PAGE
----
I noticed a little while ago that I’ve been struggling to answer the get-to-know-you question ‘so, what do you do?’.
I used to respond with a paragraph-long description: “well, I come alongside leaders working in resource-limited contexts, building capacity and capability through coaching, mentoring, and training. If they have a vision or idea, I help build the capability within them and their organization to deliver it.”
But lately–perhaps in an effort to keep the conversation short (I am a man, after all)–I’ve been responding “I’m an engineer.” Or “I deliver projects.” Or “I do leadership training.” Or my recent favorite “I’m the medical director’s wife.”
Honestly, it’s just a lot easier to say, “See that hospital? I helped to build that” than it is to say, “See that hospital? Over four years I helped to build, mentor, and train the engineering team in their successful delivery of $3.5M worth of new hospital facilities.”
Since recognizing this change in my responses to ‘what do you do?’-type questions, I’ve had some clarity in how to describe my work accurately, but also with a bit more brevity: My vocation is building people, not projects. I’m indebted to a construction manager in Uganda who made this observation while driving me to the Entebbe airport in Uganda a few weeks ago.
Here’s the “big hairy realization” I’ve discovered over the last few years of working in East Africa: When my focus is on the people I work with, on building them and their capacity, the project also ends up getting delivered, the system improved, the work done, along the way. But if my focus is on the project/system/work, It’s easy to neglect the person in favor of the outcome, the deliverable, the metric.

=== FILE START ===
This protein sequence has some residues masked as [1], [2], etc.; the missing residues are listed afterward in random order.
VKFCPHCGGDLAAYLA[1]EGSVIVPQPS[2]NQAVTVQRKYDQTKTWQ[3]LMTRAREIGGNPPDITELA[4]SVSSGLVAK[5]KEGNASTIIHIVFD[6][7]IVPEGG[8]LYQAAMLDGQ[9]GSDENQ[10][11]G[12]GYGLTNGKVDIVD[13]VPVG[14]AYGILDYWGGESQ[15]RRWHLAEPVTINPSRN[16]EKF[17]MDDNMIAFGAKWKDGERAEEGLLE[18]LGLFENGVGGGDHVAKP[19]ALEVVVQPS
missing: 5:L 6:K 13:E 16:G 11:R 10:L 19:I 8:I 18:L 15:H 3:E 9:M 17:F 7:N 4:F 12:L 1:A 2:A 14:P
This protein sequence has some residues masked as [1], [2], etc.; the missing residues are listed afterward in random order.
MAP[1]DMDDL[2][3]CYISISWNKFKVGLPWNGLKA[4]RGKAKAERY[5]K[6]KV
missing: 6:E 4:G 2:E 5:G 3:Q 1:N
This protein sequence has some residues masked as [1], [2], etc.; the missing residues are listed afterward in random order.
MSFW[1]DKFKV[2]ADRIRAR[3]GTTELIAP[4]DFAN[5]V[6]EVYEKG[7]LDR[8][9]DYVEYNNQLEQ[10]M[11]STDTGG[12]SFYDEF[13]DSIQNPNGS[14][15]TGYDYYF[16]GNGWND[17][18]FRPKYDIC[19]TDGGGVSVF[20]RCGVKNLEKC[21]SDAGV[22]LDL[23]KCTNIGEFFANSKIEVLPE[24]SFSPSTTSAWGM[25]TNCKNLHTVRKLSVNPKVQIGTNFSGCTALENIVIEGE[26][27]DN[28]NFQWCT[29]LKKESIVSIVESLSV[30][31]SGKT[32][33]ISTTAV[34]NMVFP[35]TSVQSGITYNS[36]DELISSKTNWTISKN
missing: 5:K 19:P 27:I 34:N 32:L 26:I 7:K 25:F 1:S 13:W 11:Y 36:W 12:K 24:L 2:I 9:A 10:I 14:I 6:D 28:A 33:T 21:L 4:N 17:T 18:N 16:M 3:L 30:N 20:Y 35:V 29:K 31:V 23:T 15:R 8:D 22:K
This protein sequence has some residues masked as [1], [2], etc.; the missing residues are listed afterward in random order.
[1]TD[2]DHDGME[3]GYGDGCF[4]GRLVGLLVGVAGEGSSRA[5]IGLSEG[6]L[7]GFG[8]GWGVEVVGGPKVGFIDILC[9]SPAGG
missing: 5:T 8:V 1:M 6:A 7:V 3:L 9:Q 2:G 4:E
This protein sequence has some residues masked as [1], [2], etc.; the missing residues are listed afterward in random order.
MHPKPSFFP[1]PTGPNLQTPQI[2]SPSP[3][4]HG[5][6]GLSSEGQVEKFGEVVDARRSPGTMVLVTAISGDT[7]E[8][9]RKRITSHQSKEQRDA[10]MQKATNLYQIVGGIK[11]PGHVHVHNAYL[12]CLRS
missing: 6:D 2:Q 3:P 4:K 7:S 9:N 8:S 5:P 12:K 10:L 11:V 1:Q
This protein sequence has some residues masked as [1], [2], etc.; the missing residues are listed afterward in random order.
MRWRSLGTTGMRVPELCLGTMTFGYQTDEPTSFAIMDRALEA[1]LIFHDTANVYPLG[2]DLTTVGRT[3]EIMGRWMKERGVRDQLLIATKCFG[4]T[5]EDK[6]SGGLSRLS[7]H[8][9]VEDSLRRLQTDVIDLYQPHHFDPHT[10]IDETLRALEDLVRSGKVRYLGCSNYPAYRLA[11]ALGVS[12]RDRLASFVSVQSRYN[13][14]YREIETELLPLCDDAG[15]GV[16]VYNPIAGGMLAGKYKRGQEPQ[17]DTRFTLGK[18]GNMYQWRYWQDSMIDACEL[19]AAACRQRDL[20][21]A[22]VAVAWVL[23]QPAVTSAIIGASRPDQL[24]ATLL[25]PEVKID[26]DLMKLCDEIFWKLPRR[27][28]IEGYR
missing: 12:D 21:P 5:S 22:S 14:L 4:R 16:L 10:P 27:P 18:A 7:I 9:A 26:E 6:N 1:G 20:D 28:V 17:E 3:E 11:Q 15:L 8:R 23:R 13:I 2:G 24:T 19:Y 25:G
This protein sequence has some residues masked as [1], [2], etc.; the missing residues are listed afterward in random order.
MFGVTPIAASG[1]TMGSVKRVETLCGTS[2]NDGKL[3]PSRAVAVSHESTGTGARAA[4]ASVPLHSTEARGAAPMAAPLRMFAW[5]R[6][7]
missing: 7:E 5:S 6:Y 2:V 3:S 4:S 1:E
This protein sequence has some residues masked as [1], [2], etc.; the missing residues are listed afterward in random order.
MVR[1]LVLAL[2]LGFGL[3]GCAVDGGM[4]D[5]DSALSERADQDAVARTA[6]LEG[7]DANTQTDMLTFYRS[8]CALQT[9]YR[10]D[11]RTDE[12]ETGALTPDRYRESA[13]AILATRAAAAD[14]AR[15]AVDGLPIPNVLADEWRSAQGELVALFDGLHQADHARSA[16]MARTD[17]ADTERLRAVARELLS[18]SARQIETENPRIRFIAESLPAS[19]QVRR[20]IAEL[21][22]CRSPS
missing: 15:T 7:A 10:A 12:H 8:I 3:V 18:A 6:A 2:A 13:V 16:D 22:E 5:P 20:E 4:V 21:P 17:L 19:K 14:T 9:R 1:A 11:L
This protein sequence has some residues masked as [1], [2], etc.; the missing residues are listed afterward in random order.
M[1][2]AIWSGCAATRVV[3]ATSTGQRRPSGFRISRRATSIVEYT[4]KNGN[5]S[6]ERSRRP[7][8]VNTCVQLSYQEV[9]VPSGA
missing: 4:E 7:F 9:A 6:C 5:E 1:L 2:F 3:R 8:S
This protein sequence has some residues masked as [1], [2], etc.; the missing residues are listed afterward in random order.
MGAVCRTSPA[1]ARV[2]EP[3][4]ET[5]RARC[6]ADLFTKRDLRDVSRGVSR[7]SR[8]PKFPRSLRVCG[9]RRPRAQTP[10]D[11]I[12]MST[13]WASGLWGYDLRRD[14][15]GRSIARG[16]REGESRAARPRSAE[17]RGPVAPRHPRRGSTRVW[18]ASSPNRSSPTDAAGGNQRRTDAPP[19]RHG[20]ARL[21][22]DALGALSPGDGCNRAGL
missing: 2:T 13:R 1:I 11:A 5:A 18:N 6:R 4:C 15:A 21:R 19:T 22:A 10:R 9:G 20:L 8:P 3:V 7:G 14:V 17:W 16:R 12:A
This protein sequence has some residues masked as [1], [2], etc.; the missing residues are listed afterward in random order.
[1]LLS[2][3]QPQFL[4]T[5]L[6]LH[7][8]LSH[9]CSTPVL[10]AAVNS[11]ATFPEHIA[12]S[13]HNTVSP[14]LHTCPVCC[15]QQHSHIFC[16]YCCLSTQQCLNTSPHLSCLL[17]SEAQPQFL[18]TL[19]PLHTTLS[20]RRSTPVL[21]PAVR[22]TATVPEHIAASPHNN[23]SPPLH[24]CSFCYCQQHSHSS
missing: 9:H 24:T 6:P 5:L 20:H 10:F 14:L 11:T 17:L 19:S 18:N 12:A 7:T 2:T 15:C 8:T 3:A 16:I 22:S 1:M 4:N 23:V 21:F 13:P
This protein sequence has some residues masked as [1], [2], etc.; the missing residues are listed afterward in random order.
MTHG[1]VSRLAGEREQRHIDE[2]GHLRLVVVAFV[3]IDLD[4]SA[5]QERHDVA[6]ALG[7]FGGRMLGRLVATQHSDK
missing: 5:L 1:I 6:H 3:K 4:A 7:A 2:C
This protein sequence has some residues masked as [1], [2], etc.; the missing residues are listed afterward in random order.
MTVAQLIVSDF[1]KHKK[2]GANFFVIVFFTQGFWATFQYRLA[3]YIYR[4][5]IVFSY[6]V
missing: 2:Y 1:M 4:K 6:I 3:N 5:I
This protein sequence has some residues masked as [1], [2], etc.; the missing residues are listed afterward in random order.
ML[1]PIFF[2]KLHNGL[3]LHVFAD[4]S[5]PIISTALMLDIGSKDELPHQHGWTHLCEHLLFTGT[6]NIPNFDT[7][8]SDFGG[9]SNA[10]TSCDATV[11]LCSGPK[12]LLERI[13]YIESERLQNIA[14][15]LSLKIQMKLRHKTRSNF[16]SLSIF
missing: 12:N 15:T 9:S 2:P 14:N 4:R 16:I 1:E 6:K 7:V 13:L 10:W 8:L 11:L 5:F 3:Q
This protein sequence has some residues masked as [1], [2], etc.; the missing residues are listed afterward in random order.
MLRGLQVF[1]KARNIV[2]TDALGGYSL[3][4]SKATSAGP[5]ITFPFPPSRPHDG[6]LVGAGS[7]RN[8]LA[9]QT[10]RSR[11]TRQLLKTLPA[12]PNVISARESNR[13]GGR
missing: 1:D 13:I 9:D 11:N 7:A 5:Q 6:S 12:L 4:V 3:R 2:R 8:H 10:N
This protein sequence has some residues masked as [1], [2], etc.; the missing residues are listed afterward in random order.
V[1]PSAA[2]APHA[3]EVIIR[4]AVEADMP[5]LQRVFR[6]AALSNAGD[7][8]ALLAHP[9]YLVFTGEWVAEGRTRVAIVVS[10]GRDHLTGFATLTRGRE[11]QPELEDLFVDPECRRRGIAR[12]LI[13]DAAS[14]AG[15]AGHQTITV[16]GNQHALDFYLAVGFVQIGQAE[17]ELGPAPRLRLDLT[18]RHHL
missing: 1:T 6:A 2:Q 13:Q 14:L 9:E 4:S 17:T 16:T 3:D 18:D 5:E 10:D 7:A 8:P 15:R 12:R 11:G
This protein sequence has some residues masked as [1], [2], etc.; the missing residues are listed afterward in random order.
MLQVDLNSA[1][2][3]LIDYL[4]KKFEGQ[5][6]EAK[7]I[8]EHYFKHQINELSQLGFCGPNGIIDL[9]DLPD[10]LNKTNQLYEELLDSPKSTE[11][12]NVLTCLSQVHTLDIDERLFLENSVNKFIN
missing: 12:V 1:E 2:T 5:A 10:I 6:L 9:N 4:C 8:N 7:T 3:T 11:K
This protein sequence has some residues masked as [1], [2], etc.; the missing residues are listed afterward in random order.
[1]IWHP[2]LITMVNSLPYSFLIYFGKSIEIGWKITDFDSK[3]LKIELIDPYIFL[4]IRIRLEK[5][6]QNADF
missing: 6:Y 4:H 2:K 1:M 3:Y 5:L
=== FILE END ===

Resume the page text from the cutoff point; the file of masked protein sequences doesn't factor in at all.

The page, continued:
To be sure, some of my work includes physical foundations – steel-reinforced concrete, measurable, excavated, set out, poured according to procedure. It’s immediately gratifying, easy to take a picture of and write about. But I spend most of my time strengthening invisible foundations: helping people and organisations develop the skills and systems that deepen and broaden their effectiveness. This is a longer, slower work, more difficult for me to write about.
It’s the long conversations before and after the weekly construction progress meetings. It’s the prayer in a workshop where we pause for a few moments of silence to center ourselves in the gift of being contingent beings in God’s creation, not human bulldozers who make things happen.
It’s reading books together–on management, leadership, spiritual formation, some of the ancient Christian writers–and getting together to debate and discuss them. It’s learning by doing and failing; recognizing that western leadership approaches aren’t intrinsically valuable and universally applicable across cultures.
It’s learning from those I work with…recognizing that they have at least as much to teach me as I do to teach them. It’s listening…listening some more, asking questions, learning to ask better questions, and listening again.
It’s being available. Spending time….more time…and more time…over meals, chai, coffee, on the phone, not seeing such time as wasted energy with little to ‘show’ for it, but recognizing that this time is holy. It’s being willing for that deadline to slip slightly or that meeting to run late because I am taking more time to answer questions, ask questions, listen, and encourage.
My work is to build people, not projects. As someone who is wired to be goal-oriented and driven, writing down and saying it often reminds me that this is my goal–people, not projects. Because I have discovered that when I focus on the people, I get both.